A four-cent chunk of plastic doesn’t sound like revolutionary technology, but if put in exactly the right place at exactly the right time, it can make a world of difference. That’s what Air Force Master Sgt. Shannon Fulmer proved this fall when he invented a homemade “helmet mount spacer” that fixes a costly night vision problem in the service.

China Is Building a Massive Helicopter Base on the Tibetan Plateau

The Drive

Satellite imagery shows the development of several new heliports across the Tibetan Plateau. This vast elevated landform is the highest and largest plateau in the world. Surrounded by mountain ranges, including the Himalayas, it is almost five times the size of California. This rapid development of infrastructure clearly underlines China’s advancements and trust in its platforms enabling better air connectivity throughout the plateau’s remote locales for quick troop movement and logistics, as well as emergency relief work.

Rising Inflation Is Beginning to Worry Pentagon Leaders

Defense One

The biggest inflation spike in three decades has the Pentagon bracing for salary increases and more expensive weapons, according to current and former defense officials. Their warnings arrive as Congress is more than a month late in passing the Pentagon’s annual budget, meaning spending is frozen at the prior year’s level. Last week, the government said the Consumer Price Index rose 6.2 percent in the past year, the highest increase in more than 30 years. Americans are paying more for everything from cars to furniture.

American Official: US ‘Fully Committed’ to F-35 Sale to UAE

The Associated Press

The U.S. remains “fully committed” to a proposed sale of advanced F-35 stealth fighter jets to the United Arab Emirates, despite the Biden administration's slowing down the deal, a senior American official overseeing arms exports said Nov. 16. Mira Resnick, a deputy U.S. assistant secretary of state in the Biden administration, also told The Associated Press at the Dubai Air Show that Gulf Arab partners are not looking to purchase weapons from Russia as a hedge over American concerns about human rights in the region.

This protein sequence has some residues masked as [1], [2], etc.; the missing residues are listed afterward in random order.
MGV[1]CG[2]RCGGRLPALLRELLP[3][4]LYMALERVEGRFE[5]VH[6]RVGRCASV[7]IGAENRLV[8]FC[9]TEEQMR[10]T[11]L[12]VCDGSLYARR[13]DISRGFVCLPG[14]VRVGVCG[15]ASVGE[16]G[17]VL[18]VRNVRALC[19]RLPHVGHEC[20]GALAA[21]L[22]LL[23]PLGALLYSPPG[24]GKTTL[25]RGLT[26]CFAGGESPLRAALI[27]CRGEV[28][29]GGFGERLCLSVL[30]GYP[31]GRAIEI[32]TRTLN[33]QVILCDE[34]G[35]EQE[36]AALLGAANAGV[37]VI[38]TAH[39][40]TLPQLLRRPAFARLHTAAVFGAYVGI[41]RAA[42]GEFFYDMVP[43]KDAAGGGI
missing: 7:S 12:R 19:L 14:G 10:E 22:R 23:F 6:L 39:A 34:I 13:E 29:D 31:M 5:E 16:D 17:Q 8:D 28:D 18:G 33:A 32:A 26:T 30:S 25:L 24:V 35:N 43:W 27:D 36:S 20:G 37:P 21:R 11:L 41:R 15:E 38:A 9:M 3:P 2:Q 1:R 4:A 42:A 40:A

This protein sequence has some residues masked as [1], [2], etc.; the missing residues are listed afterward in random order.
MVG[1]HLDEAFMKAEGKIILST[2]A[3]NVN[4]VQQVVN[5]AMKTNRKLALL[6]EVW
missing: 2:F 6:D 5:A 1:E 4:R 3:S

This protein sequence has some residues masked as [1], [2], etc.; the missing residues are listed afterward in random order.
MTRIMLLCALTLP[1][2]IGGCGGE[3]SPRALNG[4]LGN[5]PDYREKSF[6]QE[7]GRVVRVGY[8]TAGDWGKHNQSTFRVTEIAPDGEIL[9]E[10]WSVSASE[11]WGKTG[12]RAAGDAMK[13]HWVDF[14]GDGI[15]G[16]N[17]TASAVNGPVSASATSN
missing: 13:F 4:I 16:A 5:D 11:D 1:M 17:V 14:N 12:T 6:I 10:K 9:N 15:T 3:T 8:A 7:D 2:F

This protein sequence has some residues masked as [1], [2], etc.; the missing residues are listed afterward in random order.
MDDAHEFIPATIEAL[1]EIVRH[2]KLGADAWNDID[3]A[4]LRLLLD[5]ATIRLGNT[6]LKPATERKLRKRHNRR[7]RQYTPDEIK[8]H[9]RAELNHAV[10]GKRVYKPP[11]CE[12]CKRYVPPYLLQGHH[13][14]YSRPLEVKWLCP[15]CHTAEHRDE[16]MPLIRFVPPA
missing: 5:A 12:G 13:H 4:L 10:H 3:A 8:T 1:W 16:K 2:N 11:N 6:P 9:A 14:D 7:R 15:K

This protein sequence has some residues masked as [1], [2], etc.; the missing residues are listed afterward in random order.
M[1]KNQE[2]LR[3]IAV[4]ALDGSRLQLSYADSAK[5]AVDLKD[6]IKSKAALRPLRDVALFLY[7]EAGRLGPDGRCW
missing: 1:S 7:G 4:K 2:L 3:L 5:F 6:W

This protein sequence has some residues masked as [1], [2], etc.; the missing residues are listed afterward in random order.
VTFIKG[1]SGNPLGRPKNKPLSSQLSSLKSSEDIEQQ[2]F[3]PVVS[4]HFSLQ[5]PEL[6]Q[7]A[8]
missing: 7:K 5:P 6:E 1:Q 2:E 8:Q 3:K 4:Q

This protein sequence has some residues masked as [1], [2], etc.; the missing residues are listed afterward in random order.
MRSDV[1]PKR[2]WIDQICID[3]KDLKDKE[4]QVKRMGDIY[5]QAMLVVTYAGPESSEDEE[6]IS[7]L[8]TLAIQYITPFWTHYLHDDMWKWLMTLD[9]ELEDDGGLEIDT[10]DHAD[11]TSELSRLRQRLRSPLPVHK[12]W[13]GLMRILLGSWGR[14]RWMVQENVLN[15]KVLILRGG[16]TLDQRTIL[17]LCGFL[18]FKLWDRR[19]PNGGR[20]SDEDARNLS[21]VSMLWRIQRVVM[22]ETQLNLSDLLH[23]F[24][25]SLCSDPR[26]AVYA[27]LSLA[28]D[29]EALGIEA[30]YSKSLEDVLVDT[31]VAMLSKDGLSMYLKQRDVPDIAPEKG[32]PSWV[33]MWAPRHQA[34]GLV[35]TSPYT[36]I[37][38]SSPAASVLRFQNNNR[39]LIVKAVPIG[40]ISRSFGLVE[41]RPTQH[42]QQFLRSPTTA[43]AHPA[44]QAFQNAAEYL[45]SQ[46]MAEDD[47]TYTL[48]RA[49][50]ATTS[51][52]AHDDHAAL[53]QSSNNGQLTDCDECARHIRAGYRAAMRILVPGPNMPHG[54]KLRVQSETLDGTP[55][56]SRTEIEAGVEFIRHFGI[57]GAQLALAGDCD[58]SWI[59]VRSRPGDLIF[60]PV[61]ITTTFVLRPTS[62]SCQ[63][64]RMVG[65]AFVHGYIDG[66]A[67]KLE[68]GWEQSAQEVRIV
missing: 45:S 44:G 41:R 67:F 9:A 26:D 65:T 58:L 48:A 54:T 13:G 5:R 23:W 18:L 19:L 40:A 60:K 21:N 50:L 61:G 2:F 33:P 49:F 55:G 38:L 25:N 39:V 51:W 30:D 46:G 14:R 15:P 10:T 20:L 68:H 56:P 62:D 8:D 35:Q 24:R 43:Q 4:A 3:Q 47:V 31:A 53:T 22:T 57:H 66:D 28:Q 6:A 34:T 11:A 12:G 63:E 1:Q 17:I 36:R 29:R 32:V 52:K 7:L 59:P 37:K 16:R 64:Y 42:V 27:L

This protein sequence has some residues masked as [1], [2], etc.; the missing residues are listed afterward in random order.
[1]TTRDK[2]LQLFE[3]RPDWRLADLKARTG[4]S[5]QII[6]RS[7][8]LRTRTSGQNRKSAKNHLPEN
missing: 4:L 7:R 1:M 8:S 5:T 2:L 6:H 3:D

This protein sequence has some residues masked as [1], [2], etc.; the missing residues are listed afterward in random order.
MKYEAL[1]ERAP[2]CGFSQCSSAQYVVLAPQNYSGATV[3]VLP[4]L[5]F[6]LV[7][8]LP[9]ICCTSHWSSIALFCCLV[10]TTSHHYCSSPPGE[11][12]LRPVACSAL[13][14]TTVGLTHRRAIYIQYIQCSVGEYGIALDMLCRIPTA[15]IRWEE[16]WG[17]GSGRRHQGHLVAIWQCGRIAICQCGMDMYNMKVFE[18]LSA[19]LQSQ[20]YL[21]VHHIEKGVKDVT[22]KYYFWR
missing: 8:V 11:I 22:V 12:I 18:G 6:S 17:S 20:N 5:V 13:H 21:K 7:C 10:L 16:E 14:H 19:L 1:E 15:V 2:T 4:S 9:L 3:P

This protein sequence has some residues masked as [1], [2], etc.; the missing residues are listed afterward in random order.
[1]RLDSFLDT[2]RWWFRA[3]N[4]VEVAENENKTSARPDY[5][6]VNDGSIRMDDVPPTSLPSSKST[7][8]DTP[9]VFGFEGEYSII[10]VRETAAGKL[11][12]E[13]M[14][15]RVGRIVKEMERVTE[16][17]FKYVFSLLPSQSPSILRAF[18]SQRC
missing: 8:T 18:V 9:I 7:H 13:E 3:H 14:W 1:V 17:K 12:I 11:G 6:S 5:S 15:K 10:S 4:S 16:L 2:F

Got Cruise Missile-Armed Cargo Planes? The US Air Force is Nearly There

Defense News

The Air Force conducted a test of its Rapid Dragon palletized munition system concept Nov. 3, which could one day pave the way to launching a barrage of cruise missiles out of the back of mobility aircraft. The Air Force Research Laboratory said in a Nov. 16 release that it deployed a long-range cruise missile separation test vehicle—basically a cruise missile without its engine or warhead—from an MC-130J Commando II aircraft.

Russia Clearly Knew the Consequences of ASAT Test, Says Former US Intelligence Official


Russia’s denials that debris caused by an anti-satellite missile test poses a threat to spacecraft and astronauts are disingenuous, said Sue Gordon, former principal deputy director of national intelligence. “No one understands the space environment as well as Russia does,” Gordon said Nov. 16 during a Center for Strategic and International Studies online forum.

Space Force Satellite Operators Not Yet Ready to Embrace In-Orbit Servicing


An emerging sector of the space industry is focused on servicing satellites in orbit, providing refueling, life extension, and repair services. NASA has embraced this technology and plans to launch its own On-orbit Servicing, Assembly, and Manufacturing OSAM-1 mission in 2024 to refuel an aging satellite and assemble hardware in space. The Space Force, which operates more than 100 satellites for the U.S. military, has yet to figure out how to take advantage of this technology, said Karl Stolleis, space robotics and logistics team lead of the Space Force.

One More Thing

RAF Sets World Record for First Successful Flight Powered by Synthetic Fuel

The Independent

The Royal Air Force has set a new world record after completing the first successful flight using only synthetic fuel. Earlier this month, Group Captain Peter “Willy” Hackett completed a short flight out of Kemble Airfield, Cotswold Airport, on an Ikarus C42 microlight aircraft—the first flight ever powered entirely by synthetic gasoline.